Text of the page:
I’m guessing, at the very least, you’ve heard of the “paleo” diet. It was the world’s most popular diet in 2013!
But, what is it? Is it a fad? Is it a lifestyle change? Is it right for you?
Scientist and self-described, “Paleo Mom”, Sarah Ballentyne, Ph.D. defines it as:
“…a nutrient-dense whole foods diet based on eating a variety of quality meat, seafood, eggs, vegetables, fruits, nuts, and seeds. It improves health by providing balanced and complete nutrition while avoiding most processed and refined foods and empty calories.”
From the definition alone, it seems to hit all of the key health pillars.
The name “paleo” is from the “paleolithic” time when earlier humans (thousands of years ago) were hunters and gatherers. It is thought to represent the era of nutrition before the agricultural revolution.
Of course, being a “diet,” or a way of life, paleo has food guidelines. The paleo diet was created to increase the amount of whole, unprocessed, nutrient-dense foods; while reducing the number of gut-disrupting, hormone-disrupting, and inflammatory foods. Check, check and CHECK!
But this doesn’t mean there are only a couple of foods to choose from! There is a pretty wide variety of food to choose from in the paleo diet, including fruits, vegetables, eggs, nuts, seeds, meat (including organ meats), seafood, healthy fats, fermented foods, herbs, and spices. With the exception of processed and refined foods (e.g. sugar, vegetable oils, artificial sweeteners, etc.), grains (e.g. wheat, oats, rice, etc.), dairy, and most legumes (e.g. beans, lentils, peanuts, etc.) – the paleo diet offers it’s users a wide variety of foods to choose from .
If you are interested in exploring paleo, you have the option of using the diet as more of a “template,” rather than a strict set of rules. It’s a diet that seems to be easy to maintain, and with little to no negative side effects. There is no measuring or counting of calories or carbs (bonus!). And there are plenty of delicious and nutritious foods to choose from (whoop, whoop)!
Many proponents of the paleo diet even encourage experimentation by adding in a few of the (healthy and whole) foods on their list of exclusions. High-quality dairy (think grass-fed, full fat, and possibly unpasturized) , white rice, or potatoes may be added to less restrictive forms of the paleo diet. Really, it’s up to you but you could consider this “Paleo light”.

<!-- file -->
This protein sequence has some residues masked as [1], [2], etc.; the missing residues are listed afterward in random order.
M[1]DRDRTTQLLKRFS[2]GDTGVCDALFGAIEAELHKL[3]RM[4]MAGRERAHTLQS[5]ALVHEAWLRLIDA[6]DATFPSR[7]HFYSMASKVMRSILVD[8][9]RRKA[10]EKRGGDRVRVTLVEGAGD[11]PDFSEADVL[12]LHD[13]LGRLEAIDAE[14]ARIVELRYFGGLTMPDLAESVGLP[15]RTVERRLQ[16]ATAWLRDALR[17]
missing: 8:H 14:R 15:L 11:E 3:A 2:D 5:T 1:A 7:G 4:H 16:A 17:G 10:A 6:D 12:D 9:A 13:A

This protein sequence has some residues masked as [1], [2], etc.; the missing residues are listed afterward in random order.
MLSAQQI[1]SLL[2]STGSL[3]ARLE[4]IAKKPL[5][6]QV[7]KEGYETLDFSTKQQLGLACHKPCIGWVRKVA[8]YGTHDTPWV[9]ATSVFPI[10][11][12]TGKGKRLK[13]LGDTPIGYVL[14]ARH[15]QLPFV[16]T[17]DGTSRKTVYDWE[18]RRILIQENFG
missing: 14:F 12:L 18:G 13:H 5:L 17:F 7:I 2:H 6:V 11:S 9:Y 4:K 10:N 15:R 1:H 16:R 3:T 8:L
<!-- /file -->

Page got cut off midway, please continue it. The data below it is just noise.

Several clinical studies have been done to find out whether there are health benefits of eating this way. Some of the research has shown that the paleo diet can help with weight loss and belly fat. If that’s a problem area for you, that alone may be reason enough to give it a try!
Not to mention its effect on several modern-day chronic diseases. For example, it can improve risk factors for heart disease, it has also been shown to reduce inflammation, improve glucose tolerance, and even reduce symptoms of some autoimmune diseases (many people who suffer from MS have found improvement of symptoms when following a paleo diet).
It’s also thought to be “gut-friendly” because it includes a lot of high-fiber foods (i.e. fruits, vegetables, nuts & seeds), fermented foods (which contain gut-friendly probiotics), as well as being full of nutritious natural foods. And any form of eating that supports gut health is one that you should consider.
Some people recommend the paleo diet for those with food intolerances or autoimmune diseases. Those at high risk for heart disease or diabetes may also be good candidates to give the paleo diet a try. If you react to gluten or lactose, this diet removes them both by eliminating all grains and dairy. Even if you don’t have food intolerances, high risk of heart disease or diabetes, the simple elimination of added sugars, processed and refined foods can (should?) be a health goal to move towards.
Science has also shown that it can help some people to lose weight, reduce risks of heart disease, improve glucose tolerance, and reduce inflammation (all good things).
At the very least, eliminating added sugars, processed, and refined foods are a great goal, even if you decide not to “go paleo” or want to try “paleo light”.
Two great resource books for you to check out:
Recipe (Paleo): Banana Muffins
Makes 12 muffins
- 3 large eggs
- 5 mashed bananas
- ½ cup almond butter
- ¼ cup coconut oil
- 1 tsp vanilla
- ½ cup coconut flour
- 1 tbsp cinnamon
- 1 tsp baking powder
- 1 tsp baking soda
- pinch of sea salt
- Preheat oven to 350F. Line 12 muffin cups with liners. In a food processor or stand mixer, blend eggs, bananas, almond butter, coconut oil, and vanilla.
- In a large bowl mix coconut flour, cinnamon, baking powder, baking soda, and salt.
- Add blended wet ingredients to dry ingredients and stir until combined.Spoon batter into muffin tins, ¾ full. Bake for 15-18 minutes or until golden.
- Serve & enjoy!
Tip: You can top muffins with walnuts before baking.